Our guides told us that a typical Orthodox service lasts more four hours and it appears perfectly OK to come and go at will and visitors may look in at anytime.  I asked our guide if the faithful are offended by us coming in on their services and looking around, but she assured us it was perfectly OK.  I explained that people entering and walking around in one of our churches during services are considered rude and sacrilegious.  Well, I guess in the Orthodox Church you are welcome to participate at any time and for however long you want.  In these churches we saw men and women of all ages, but the majority were always older women in dressed in black.  No one seemed to pay us any attention at all except there was always an old lady at the entrance who would sort of greet us and make the Sign of the Cross as we entered.  There was always a little booth at the back that sold prints of Icons, silver crosses, sacred calendars, etc.

"Church on the Spilled Blood."
 Amazingly ornate church built on the spot where Czar Alexander II was assassinated in 1881.

     The churches were beautiful inside, but so was the subway.  We went for a ride on the Moscow Subway while there.  I love subways and thought the Paris subway was the most beautiful in the world until I got to Moscow.  While millions of Russians were literally starving to death, Joe Stalin decided to make the Moscow subway the finest in the world and (in at least this) he succeeded.  Each station is filled with bronze statues, frescoes and crystal lamps.  No two stations are remotely alike and all are incredibly decorated and beautiful.  It cost about a penny to ride anywhere in Moscow (at that time).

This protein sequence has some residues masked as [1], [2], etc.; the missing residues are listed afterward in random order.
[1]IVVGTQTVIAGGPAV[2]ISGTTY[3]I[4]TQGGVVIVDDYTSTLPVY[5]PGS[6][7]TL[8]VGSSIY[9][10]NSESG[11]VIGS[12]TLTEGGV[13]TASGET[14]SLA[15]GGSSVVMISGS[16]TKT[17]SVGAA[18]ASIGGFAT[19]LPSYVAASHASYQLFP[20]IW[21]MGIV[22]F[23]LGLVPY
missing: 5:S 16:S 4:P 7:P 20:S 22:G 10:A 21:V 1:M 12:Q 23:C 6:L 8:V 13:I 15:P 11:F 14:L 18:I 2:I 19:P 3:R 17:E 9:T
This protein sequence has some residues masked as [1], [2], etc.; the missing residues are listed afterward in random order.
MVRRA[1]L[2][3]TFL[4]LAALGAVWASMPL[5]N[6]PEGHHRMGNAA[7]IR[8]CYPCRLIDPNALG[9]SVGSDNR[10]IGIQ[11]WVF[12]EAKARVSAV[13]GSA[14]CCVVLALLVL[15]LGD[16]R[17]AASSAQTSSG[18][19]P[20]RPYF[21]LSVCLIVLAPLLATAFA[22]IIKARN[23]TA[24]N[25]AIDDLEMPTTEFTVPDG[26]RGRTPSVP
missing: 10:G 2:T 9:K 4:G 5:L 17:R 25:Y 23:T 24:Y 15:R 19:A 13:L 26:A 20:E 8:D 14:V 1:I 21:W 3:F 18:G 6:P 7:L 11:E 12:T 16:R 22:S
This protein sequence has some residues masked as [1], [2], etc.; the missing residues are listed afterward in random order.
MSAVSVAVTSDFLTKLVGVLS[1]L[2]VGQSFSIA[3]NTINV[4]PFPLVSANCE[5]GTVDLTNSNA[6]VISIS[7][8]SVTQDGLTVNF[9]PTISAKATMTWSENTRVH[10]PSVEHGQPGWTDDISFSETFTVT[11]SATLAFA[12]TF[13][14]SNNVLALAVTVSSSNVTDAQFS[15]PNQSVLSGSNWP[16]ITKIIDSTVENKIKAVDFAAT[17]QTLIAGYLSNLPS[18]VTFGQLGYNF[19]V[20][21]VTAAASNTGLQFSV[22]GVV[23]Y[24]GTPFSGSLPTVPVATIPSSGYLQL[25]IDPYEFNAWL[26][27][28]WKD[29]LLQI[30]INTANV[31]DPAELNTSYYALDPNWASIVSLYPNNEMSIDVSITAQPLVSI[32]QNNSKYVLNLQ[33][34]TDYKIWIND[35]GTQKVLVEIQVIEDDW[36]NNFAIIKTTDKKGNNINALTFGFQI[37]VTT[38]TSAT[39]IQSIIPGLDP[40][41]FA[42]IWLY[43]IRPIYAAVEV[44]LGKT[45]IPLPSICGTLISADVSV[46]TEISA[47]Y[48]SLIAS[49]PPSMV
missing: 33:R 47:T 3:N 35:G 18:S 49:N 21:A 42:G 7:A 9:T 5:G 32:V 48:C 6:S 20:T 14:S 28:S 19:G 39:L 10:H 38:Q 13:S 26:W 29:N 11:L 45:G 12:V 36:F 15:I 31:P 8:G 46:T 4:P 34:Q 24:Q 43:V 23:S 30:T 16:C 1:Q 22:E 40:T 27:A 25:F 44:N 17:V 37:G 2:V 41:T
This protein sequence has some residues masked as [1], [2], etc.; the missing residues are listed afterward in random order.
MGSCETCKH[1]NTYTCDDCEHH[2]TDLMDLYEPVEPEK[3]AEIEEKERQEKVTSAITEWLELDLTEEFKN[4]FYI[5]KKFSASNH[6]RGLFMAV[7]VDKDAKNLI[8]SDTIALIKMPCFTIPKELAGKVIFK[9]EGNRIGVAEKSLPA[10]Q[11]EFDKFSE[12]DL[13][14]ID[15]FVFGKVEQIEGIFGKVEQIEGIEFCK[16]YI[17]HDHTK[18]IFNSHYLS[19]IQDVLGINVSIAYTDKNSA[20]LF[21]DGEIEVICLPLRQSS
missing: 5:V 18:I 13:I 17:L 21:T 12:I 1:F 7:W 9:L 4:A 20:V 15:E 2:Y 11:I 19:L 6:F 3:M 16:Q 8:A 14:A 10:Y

After riding the subway, our group exited at the station near Red Square (by the way, the alternative translation of the term 
'Red Square' is: Beautiful Square).  There was a protest demonstration by some die-hard communists going on in and directly outside the station at Red Square.  One young woman really glared at me and said something in Russian that I had to assume was rather nasty.  Foolishly, foolishly Mary Ann started filming this with her little video camera.  A middle aged guy got really angry (and I didn't blame him) and started shouting loudly and violently at her.  I was really scared that something awful would happen to my sister, but the incident was quickly over and we moved on when Mary Ann put the camera down and let out a kind of frightened little squeak (sorry Mary Ann, but that's how I remember it).

Compare the elaborate beauty of the Moscow subway with the stark grey walls of the Washington D.C. subway.